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Human without the bean

Where have all those Good Actors gone?

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Do the actors from today size up to the actors from the day?  

I want to open up and discuss who you might think those actors are today, who have been out there for 20 or 30 years and not become more popular because of their clothing lines, colognes, and their beautiful bodies,  those actors who burst onto the scene with the highest expectations but have not come up to the ranks of say Peter O'toole, Gene Wilder, or say a Robert Duvall?

I like Brad Pitt, Leonardo DiCaprio, Ben Affleck and Matt Damon.  Do you think their work is really standing up?  DiCaprio's latest oscar performance was riveting. IMO he has laid down some tracks but not all toward a movie career the likes of a Ford, Hanks or a Dustin Hoffman. It's still early.  Maybe.

I realize that these actors are from another generation, the generation of actors whom we hoped would become the next great DeNiro or Gene Hackman, Sean Connery or Gregory Peck, but can their work achieve what the Marlon Brando generation achieved, the Orson Welles, Gary Cooper's, or James Stewart's did? 

Who do think stands up today?   Does anyone come to mind?

 

Edited by Human without the bean
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I think DiCaprio is an excellent actor.

I would also offer Sean Penn.  Personal life a mess, but he is an amazingly versatile actor.

I think that a truly great performer should be able to do comedy and drama equally well.  Ones you've mentioned, Hanks and Hackman, come to mind; I might add (Michal) Keaton.  I'm having trouble thinking of actresses who do both well, though.

 

George

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I would agree that Sean Penn's (like him or not) film work stands up.  If a list were made today of hollywood's best, for me, I think it would be a very short list.   I would also agree with you George, that a good actor should be versatile in both comedies as well as dramas. .  Robert DeNiro comes to mind.  So versatile.

Take your Ryan Reynolds, or Brad Cooper's, or Chris Pine's.  They are all good looking hunks who play heartthrobs for the ladies but they fall short imo when it comes to giving a truly worthwhile performance. They are mostly known for choosing comedies. I don't know if that's because that is all they are offered or not, and I find that hard to believe, but I think it suggests A:  that hollywood has dried up and no longer  cares about really good roles or B:  that those actors aren't as versatile and haven't developed that kind of range to play really good roles.  I never would have thought 15 or 20 years ago that George Clooney would come up in the conversation as a really good actor.  But imo that's what he has done.  He has developed that range in his acting and has become versatile at playing both arenas.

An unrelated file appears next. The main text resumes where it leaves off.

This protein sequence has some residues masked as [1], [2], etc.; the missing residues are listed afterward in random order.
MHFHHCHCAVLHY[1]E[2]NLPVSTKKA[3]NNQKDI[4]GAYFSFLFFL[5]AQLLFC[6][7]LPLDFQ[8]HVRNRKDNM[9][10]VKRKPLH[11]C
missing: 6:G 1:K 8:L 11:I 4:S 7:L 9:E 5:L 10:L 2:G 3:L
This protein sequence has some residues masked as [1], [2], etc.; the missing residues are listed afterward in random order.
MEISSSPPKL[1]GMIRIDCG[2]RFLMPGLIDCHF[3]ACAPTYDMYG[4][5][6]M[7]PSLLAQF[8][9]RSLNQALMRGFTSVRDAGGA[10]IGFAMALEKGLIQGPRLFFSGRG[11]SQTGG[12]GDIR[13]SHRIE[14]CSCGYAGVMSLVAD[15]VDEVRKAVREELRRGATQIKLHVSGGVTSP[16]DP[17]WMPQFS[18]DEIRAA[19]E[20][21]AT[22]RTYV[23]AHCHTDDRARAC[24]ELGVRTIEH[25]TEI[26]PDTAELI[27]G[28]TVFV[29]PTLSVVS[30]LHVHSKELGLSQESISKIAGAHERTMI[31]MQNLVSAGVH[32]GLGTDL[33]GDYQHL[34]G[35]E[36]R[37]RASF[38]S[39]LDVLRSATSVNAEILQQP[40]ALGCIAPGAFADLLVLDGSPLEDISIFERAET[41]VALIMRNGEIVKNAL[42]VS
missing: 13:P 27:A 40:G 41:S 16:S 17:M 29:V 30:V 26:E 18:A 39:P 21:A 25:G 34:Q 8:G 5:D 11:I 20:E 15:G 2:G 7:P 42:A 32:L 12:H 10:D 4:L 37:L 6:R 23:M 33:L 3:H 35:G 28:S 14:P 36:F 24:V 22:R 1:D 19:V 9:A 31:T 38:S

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A growing trend for actors is to keep making movies together.  I guess it makes sense, why not.  If it ain't broke don't fix it right?  The motivation is greedy.  Fame, money all that.

This doesn't make a great actor or even a good one. Maybe it's not the actor's who are to blame.  Maybe there's no great roles anymore?

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On 10/15/2016 at 11:19 PM, GeorgeStGeorge said:

I think DiCaprio is an excellent actor.

I would also offer Sean Penn.  Personal life a mess, but he is an amazingly versatile actor.

I think that a truly great performer should be able to do comedy and drama equally well.  Ones you've mentioned, Hanks and Hackman, come to mind; I might add (Michal) Keaton.  I'm having trouble thinking of actresses who do both well, though.

 

George

George, I think years ago, Goldy(SP?) Hawn could do comedy, or drama quite well.  

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Her voice and appearance were, perhaps, more suited for comedy, but I agree.  Goldie was a fine dramatic actress, as well.

George

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55 minutes ago, GeorgeStGeorge said:

Her voice and appearance were, perhaps, more suited for comedy, but I agree.  Goldie was a fine dramatic actress, as well.

George

George, yes she was!  Thanks for correcting my spelling.

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On 10/21/2016 at 3:04 PM, Human without the bean said:

I would agree that Sean Penn's (like him or not) film work stands up.  If a list were made today of hollywood's best, for me, I think it would be a very short list.   I would also agree with you George, that a good actor should be versatile in both comedies as well as dramas. .  Robert DeNiro comes to mind.  So versatile.

Take your Ryan Reynolds, or Brad Cooper's, or Chris Pine's.  They are all good looking hunks who play heartthrobs for the ladies but they fall short imo when it comes to giving a truly worthwhile performance. They are mostly known for choosing comedies. I don't know if that's because that is all they are offered or not, and I find that hard to believe, but I think it suggests A:  that hollywood has dried up and no longer  cares about really good roles or B:  that those actors aren't as versatile and haven't developed that kind of range to play really good roles.  I never would have thought 15 or 20 years ago that George Clooney would come up in the conversation as a really good actor.  But imo that's what he has done.  He has developed that range in his acting and has become versatile at playing both arenas.

Human, I'm sorry, but I don't know these actors.  I think Samuel L. Jackson, and Morgan Freeman are great actors.  Perhaps, a bit intense for some.